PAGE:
If the symptoms continue beyond 10 days the cold is most likely bacterial and not viral. For these infections see a doctor and get on a course of the proper antibiotics.
The primary difference between the flu and a cold is flu symptoms come on stronger. The congestion, coughing, and aches, and pains all hit faster and hit harder.
Secondly, headaches, muscle aches, and exhaustion accompany the flu. Oftentimes they get better, then reverse and get worse before recovery starts.
Similar to a cold, the flu is most contagious for the first 3-4 days.
Again, stay home and rest for 7-10 days and you’ll be right as rain.
From Bad to Worse
If symptoms remain untreated your cold or flu will go from bad to worse. The congestion in your chest and hours of coughing brings on bronchitis. The associated wheezing and shortness of breath will extend the time off your feet.
Treat the symptoms before things get worse.
A little farther north, congestion in your head leads to both sinus and ear infections. The pressure associated with a sinus infection is no joy and can lead to debilitating headaches and pain.
Likewise, an ear infection not only leads to pain and fever but may also affect your balance. Vertigo is unpleasant in normal times.
The inability to balance during SHTF will be beyond miserable where you may not have the option to forgo daily tasks.
To the Doctor?
Colds and the flu are harmless enough that few of us even go to the doctor for treatment. The standard approach is to work with the symptoms, rest, and get back into the fight as soon as possible.
Decongestants, pain/fever reducers, and rest represent the standard medical approach for cold and flu symptoms.
Decongestants reduce and loosen up mucus in your head and chest. They slow down the flood, allowing the rest to be blown, coughed, and spit up in copious amounts.
Tylenol and Ibuprofen work on both the pain and any low-grade fever.
Allowed to progress, or when symptoms lead to other complications, doctors prescribe antibiotics for any secondary infections. If you are able to catch the symptoms in the first few days your doctor may prescribe an antiviral medication like Tamiflu. These drugs shorten symptoms by a few days.
Home Remedies for Colds and Flu
If your patient is very young, very old, or has a compromised immune system, seek qualified medical care immediately. While for most of our lives we can just brush off the sniffles the most vulnerable may not have this option. Secondary infections may be too much to handle. Seek a doctor first.
For the rest of us, self-treatment is the norm for colds and flu. Treating the symptoms and providing comfort is the realm of mothers, grandmothers, and other caregivers around the globe.
Chicken soup and a day off from work or school will do wonders in most cases. If this is your world let’s look beyond the soup and bed.
1. Vitamin C
Recently proven to boost the immune system, Vitamin C is a great augment to your diet. Take daily as tablets with your orange juice. Or if you’re hardcore, sprinkle a few vitamin C crystals in a drink (warning it tastes like bile).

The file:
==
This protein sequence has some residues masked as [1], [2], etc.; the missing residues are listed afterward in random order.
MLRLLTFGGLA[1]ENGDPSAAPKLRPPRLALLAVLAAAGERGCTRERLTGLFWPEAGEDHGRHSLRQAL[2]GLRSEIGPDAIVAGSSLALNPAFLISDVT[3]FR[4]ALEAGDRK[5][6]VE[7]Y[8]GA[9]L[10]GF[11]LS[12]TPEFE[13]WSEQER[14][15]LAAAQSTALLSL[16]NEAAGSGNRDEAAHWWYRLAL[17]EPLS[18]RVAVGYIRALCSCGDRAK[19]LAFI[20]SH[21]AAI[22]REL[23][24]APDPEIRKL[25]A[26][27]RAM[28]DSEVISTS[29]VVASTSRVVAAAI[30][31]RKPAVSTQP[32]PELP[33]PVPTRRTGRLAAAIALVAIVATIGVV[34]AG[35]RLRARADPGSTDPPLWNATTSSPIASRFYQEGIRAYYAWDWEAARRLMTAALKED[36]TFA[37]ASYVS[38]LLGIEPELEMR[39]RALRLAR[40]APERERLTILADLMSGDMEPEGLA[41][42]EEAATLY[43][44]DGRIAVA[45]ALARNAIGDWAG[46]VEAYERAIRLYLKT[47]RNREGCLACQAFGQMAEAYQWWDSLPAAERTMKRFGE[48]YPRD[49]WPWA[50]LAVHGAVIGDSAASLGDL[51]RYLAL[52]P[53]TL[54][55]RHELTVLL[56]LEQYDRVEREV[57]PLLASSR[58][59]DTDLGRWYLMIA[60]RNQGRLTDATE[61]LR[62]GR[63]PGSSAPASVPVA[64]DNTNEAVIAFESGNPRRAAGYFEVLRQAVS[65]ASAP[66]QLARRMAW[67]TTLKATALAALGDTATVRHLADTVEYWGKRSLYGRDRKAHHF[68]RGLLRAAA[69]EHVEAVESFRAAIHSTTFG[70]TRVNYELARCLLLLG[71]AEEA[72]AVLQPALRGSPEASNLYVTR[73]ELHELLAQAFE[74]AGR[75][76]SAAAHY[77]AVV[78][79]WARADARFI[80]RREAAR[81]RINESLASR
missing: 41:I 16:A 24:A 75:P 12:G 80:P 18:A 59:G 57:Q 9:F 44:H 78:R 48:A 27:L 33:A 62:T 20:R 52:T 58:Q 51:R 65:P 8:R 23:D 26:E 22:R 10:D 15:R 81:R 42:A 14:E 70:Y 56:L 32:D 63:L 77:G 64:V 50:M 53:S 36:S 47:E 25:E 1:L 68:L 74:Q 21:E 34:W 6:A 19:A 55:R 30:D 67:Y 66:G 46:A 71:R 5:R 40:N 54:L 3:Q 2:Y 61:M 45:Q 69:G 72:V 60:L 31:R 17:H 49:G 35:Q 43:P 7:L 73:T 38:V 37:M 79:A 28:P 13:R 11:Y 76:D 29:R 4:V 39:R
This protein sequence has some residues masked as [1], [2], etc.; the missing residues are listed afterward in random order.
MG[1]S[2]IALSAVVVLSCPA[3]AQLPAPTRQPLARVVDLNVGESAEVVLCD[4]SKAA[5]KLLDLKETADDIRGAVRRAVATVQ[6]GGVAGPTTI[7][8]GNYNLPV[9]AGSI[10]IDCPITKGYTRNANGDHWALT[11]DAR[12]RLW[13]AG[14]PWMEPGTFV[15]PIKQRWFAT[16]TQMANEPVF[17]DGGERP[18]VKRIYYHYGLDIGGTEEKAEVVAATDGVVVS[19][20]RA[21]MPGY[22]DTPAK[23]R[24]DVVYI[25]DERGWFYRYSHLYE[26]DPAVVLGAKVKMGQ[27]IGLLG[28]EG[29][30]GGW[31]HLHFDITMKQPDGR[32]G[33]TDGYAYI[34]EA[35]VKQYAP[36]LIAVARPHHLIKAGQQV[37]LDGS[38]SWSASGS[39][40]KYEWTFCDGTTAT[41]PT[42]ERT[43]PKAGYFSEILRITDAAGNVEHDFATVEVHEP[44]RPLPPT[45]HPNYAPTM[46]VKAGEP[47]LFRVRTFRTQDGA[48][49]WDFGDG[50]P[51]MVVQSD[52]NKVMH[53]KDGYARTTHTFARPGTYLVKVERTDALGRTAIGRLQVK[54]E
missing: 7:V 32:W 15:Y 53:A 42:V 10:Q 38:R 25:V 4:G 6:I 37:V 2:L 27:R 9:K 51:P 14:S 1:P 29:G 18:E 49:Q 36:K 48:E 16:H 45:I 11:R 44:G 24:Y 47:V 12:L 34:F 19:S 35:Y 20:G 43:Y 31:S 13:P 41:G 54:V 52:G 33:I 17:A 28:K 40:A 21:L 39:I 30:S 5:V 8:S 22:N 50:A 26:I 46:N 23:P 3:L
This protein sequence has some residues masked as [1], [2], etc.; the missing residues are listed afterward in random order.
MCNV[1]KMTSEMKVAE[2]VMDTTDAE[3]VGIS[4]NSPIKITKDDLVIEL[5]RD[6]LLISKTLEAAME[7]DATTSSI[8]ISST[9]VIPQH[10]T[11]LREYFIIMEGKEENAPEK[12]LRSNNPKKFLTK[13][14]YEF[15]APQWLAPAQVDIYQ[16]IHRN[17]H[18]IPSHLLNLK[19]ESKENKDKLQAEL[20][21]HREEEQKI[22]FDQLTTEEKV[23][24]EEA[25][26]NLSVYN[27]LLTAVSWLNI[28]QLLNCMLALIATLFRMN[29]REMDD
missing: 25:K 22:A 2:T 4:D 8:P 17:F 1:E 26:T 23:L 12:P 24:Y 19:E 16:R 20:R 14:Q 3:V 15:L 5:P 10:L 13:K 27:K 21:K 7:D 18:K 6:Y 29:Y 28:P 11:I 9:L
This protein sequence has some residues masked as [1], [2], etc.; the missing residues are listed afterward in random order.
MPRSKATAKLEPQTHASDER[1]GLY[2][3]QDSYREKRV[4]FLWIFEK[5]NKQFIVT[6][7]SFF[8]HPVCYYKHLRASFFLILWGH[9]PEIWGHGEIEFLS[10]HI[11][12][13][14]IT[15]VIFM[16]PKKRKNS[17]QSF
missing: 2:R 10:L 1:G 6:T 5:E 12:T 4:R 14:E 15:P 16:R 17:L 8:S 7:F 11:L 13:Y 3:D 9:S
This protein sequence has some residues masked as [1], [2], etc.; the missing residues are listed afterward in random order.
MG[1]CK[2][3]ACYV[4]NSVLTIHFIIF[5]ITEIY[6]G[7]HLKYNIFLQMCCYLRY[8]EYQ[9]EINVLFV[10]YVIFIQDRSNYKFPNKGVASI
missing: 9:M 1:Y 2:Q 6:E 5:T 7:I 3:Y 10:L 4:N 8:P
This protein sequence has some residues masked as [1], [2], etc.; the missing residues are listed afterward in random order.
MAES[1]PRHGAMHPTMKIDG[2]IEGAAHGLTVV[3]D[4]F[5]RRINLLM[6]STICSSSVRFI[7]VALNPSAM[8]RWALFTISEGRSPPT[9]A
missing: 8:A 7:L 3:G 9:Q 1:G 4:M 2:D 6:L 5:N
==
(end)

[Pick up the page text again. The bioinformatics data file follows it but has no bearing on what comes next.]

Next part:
To go a little more natural, add foods high in Vitamin C to your diet. Oranges, tomatoes, and chili peppers are common Vitamin C boosters. Rosehips, parsley, thyme, and even white pine needles are all loaded with Vitamin C and great home remedies for a head cold.
For those not interested in thyme spiced pine needle tea, try a warmed glass of lemonade. Sweetened with a touch of honey it boosts your Vitamin C intake as well as soothes a sore throat.
Add it to your daily routine; however, increase your dosage when symptoms first present themselves.
2. Chicken Soup
Not just the stuff of old wives’ tales, chicken soup is a great go-to home remedy for a head cold. It is warming, soothing, and is easily digestible.
Comforting to the throat while the steam clears the sinuses. Finally, the nutrients provide energy for the internal fight going on.
3. Ginger Tea
Ginger is well known as a “warm” spice-filled to the brim with healing properties. Gingerol, the source of the sharp taste in ginger provides the anti-inflammatory and antibiotic properties in this home remedy.
Boil several slices in 2 cups of water then let cool to a drinkable temperature. Boost with a slice of lemon and some honey to aid in soothing the throat.
4. Saltwater Gargle
Great for sore throats, canker sores, and tooth infections, a saltwater gargle has been one of the go-to home remedies for colds, sore throats, and mouths for generations.
Mix 1 tablespoon of salt with 1 glass of water (it should taste like seawater) and gargle for 30 seconds. Do not swallow. The saltwater will provide temporary relief of your mouth and throat pain.
I traveled internationally one winter from December through March. It seemed as though each month I was on a different continent (not quite but close). All that time in airplanes and dry hotels kept me in a constant state of a head cold.
Frustrated with the lack of progress I was making with my treatment for flu-like symptoms (I was out of Chaga, see below) I encountered grandma’s cure-all. Garlic!
Twice per day, for three days, I did the following.
- Crush one (1) large clove of garlic to a fine paste.
- Allow to “activate” (oxidize) on the counter for 20 minutes.
- Eat the paste raw.
- Chase with a glass of water.
Morning and night, I kept the vampires away.
On the second day, I felt on the proper side of normal for the first time in three months.
By the morning of the fourth day, I was 100 percent.
I have since repeated this whenever I feel a cold is tipping past annoying. I have yet to have a cold or flu take hold of this routine.
6. Oregano Oil
Like many of the other old standbys, Oregano contains many healing compounds. Extracted as an oil, it packs a big punch in a small package by providing anti-inflammatory, wound healing, and anticancer properties.